Scott D. Pierce: Bob Odenkirk says cynics are idealists, and the ‘Better Call Saul’ star is playing one in ‘Lucky Hank’

The star went from one series to another shortly after he had a heart attack.

(Sergei Bachlakov | AMC) Bob Odenkirk as Hank in "Lucky Hank."

Cynics are really frustrated idealists, according to Bob Odenkirk, and he’s playing one in the new AMC series ironically titled “Lucky Hank” — a show he jumped straight into after completing “Better Call Saul.” And not long after he’d had a heart attack.


Based on the novel “Straight Man” by Pulitzer Prize-winning author Richard Russo, “Lucky Hank” casts Odenkirk as Hank Devereaux, the reluctant, curmudgeonly chairman of the English department at Railton, a mediocre Pennsylvania institution. In Sunday’s premiere (7 p.m. Dish and DirecTV; 10 p.m. Comcast), Hank is goaded into telling a student he’s a mediocre no-talent, which causes an on-campus uproar.

To prove that student is not destined for great things, Hank points out that he is attending an undistinguished college being taught by his undistinguished self. And Hank seems to be in the middle of a midlife … well, later life crisis … with an outlook that seems entirely cynical.

The character is closer to who Odenkirk is, he said, than Jimmy/Saul on “Better Call Saul,” a role that brought him great acclaim and five best-actor Emmy nominations.

Odenkirk said he doesn’t “align perfectly” with Hank, “but his POV fits mine more” than Jimmy/Saul. And it was “tough” to play Saul because he was considerably younger than Odenkirk, both chronologically and “mentally.”

“He was truly a more innocent guy, even though he’s a scammer. He had a hope and an innocence to him that I think I left behind a long time ago,” Odenkirk said. " And this guy is more like me. He’s more cynical. He’s also an idealist, but that’s what a real cynic is, I think, deep inside.”

He wasn’t kidding: “Those people we identify as cynics are idealists whose feelings are hurt every single day by the world being not what they hoped it would be.”

That would explain a lot about Hank, who seems to affect an I-don’t-care attitude to cover up the fact that he cares a lot.

It’s a terrific role in a show that gets off to a strong start — a show that surrounds Hank with compelling, entertaining and engaging characters and focuses on the people more than the events.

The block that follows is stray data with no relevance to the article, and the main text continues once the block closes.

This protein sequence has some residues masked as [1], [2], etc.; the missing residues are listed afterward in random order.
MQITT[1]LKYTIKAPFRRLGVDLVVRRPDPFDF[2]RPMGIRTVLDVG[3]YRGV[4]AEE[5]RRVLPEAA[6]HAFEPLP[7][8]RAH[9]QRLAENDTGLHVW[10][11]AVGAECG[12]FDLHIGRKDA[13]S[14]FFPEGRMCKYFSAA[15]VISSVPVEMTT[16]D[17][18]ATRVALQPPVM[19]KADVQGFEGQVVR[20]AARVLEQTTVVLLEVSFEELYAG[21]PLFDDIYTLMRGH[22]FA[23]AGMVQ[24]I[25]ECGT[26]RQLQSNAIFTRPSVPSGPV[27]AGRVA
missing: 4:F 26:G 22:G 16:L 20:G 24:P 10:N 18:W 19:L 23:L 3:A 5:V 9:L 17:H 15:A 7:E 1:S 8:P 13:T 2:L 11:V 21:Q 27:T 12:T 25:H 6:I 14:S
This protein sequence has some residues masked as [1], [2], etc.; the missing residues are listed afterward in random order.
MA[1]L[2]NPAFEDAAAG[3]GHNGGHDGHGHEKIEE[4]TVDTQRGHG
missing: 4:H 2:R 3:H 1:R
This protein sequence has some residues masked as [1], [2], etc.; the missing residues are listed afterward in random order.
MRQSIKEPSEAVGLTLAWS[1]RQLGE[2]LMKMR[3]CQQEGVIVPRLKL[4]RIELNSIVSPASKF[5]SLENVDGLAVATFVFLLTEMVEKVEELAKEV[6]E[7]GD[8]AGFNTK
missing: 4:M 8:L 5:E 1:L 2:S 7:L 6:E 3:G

And the supporting cast — playing mostly college faculty members, who are largely childish and petty — is great, including Diedrich Bader, Suzanne Cryer, Nancy Robertson and Cedric Yarbrough.

Co-showrunner Paul Lieberstein, who won a best-comedy Emmy showrunning “The Office” (and co-starred as Toby Flenderson) said he envisions the show as “The Office” with “smarter people.”

(Sergei Bachlakov | AMC) Mireille Enos as Lily and Bob Odenkirk as Hank in "Lucky Hank."

Mireille Enos is wonderful as Hank’s much put-upon wife. You may recall her from her lead role as an intense homicide detective in “The Killing,” or from her supporting role as polygamous, fundamentalist Mormon twins in “Big Love.” The latter was at least a bit ironic. Enos was raised a Latter-day Saint — her father converted her mother while he was a missionary, and she attended Brigham Young University. (She is no longer a practicing Latter-day Saint.)

The most unbelievable thing about “Hank” is the timing. Not a lot of actors go directly from the lead in one TV series to the lead in the other — particularly not when they had a heart attack while finishing up the first series.

Odenkirk said he was sent the “Hank” script during the final season of “Better Call Saul,” and he “liked it a lot. … I liked this guy. As crabby as he is, he loves his wife.” Whereas Saul was “really alone,” despite his troubled relationship with Kim (Rhea Seehorn), “I like that this guy loves his wife and she loves him. I liked that he loves his daughter and even though they fight, she loves him. I like the humor of him. He’s funny, and he knows he’s being funny. He’s making jokes all the time.”

(Greg Lewis | AMC/Sony Pictures Television via AP) Rhea Seehorn and Bob Odenkirk in a scene from "Better Call Saul."

Saul was “funny, at times, obviously, but he wasn’t aware of how funny he was,” Odenkirk said. “He wasn’t part of the joke. Whereas Hank gets to be the wisecracker and gets to laugh at his situation while he suffers it, too.”

Odenkirk suffered a serious heart attack in July 2021, while filming the final season of “Better Call Saul,” and returned to the set five weeks later. After finishing filming, doing promotion for the show and taking a short vacation with his family, Odenkirk jumped into filming “Lucky Hank.”

“It all happened very fast,” he said. But he felt like “Lucky Hank” was worth it. “It’s a gift if the network that’s making your show wants it — really wants it badly,” he said. “It’s a rare occurrence.”

He also didn’t let the success of “Saul” keep him from signing on to another series.

“I just don’t think you can sit around hoping to be perfect again,” Odenkirk said. “All you can do is read another project, and hold hands and jump off a cliff together.”

“Lucky Hank” is more than a leap of faith. It’s a heartfelt show about a guy you can’t help but like, despite the barriers he puts up. While the title of the series seems ironic, Odenkirk said it’s not.

“He is a lucky guy, as it turns out,” he said. “He may think he’s unlucky, but the more you watch it, the more you think, ‘Wow! You got lucky, man.’”

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